<edit> Looking at some of the data about school shootings, they are relatively frequent but typically don't make as many victims as other forms of rampage shootings - which aren't as common at 1.2 occurences per year over the past 20 years (a negligible number really when you compare it to the U.S. population) - not because they are responded to any more or less quickly, or because someone else shows up with a gun any faster, but because they are usually much more targeted. The one thing that makes both types of crimes almost impossible to prevent is that the shooters typically plan their misdeeds and act alone, making it so that there is very little that law enforcement can effectively do to detect these people before the fact. <edit>

The 2nd amendment was probably placed there by the constitution makers because the British army was there in recent memory. Not much threat there now.

Do Americans love their guns now because they just don't trust other Americans? American culture (politics, movies, media) seems to propagate the belief that you shouldn't trust your neighbour?

I'm curious on what makes you think there is no threat now or in the future. What about the NSA leaks, doesn't that tell you that the goverment thinks it has too much power? i agree we currently don't have a threat, but what about tomorrow?

I am not saying that we should revolt or anything like that.... But it always reminds my of this quote:

When the people fear the government, there is tyranny. When the government fears the people, there is liberty.

Thomas Jefferson

he also went ahead and said that every man is a soldier. I couldn't agree more. As a citizen of this amazing country, it's my duty to be prepared to defend it no matter the cost. I'm not being radical here, just being American!

And you honoustly think that having your own personal gun would help you protect against an army ? The US army for that matter ? Do you think that when the French revolutions took place in the civilians all had bows and swords ?
The power of a revolution doesn't come solely from the weapons carried, but the fact that soldiers are forced to fight their own brothers and sisters.

Using gun laws to 'protect' yourself from your own gouverment is just nonesense. I personally just find that a cheap excuse to own a gun.

If a bunch of yahoos with small arms were in fact ineffective against the US Army, the war in Afghanistan would have been wrapped up in about six months.

The challenge of the conflicts in the middle east is not one of weaponry but of mentality: a lack in the value of human life in a social values system way behind the modern world. We can win every battle, but the war is not winnable in a short term because the problems are systemic in the society. In essence it's almost a suicide mentality, which kind of brings us back to the challenge we so concern ourselves with here: what is the most effective (and socially and politically acceptable) way to defend society against someone who does not value the life of themsleves or others who chooses to go on a killing spree?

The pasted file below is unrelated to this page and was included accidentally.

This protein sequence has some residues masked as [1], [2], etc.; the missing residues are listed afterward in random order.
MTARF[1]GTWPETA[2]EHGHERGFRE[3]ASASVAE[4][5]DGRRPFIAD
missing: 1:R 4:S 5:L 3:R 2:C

What I find saddest about the above is the abuse of Thomas Jefferson's quote. The right wing seems to think very literally here, that the government should literally fear for its life, and anyone who doesn't understand that the second amendment is the most American and important thing ever is un-American.

The government isn't afraid, nor will it ever be afraid of your freaking guns, dudes. They have a military that will stomp the crap out of you and everyone else around you. That you think hoarding ARs will protect you from your government is laughable. You cite the NSA. Are you going to stop the government from spying on its citizens by shooting them?

Everyone in government should fear us. They should fear for their jobs though. They should fear the nonsense status quo be flipped. But they don't, because half the country is out there worried more about their guns than actually effecting real change. Washington laughs at you because you're so distracted by taking the second amendment literally (except you're hardly a well-regulated militia) don't understand their are actual issues afoot. The rest of the world laughs at the entire nation because they can't believe we can't even pass a law to implement better background checks, get stupidly high-capacity magazines off the street, and whatever other reasonable actions we should take.

And final word: if you're all this afraid, please burn your concealed carry permits and melt down your guns, because the last person I want walking around with a loaded weapon is someone in fear.

I am a firm believer that the founders included 2A as a means to squelch an out of control government. I am not a radical, right wing lunatic, I just feel that at that point in history there was no question that almost everyone had firearms for hunting and other purposes, so I can't see them taking the time to state the obvious. Furthermore, they had just crushed an out of control dictator that attempted to remove their weapons, so they wanted to be sure that another one could take them away.

The government isn't afraid, nor will it ever be afraid of your freaking guns, dudes. They have a military that will stomp the crap out of you and everyone else around you. That you think hoarding ARs will protect you from your government is laughable.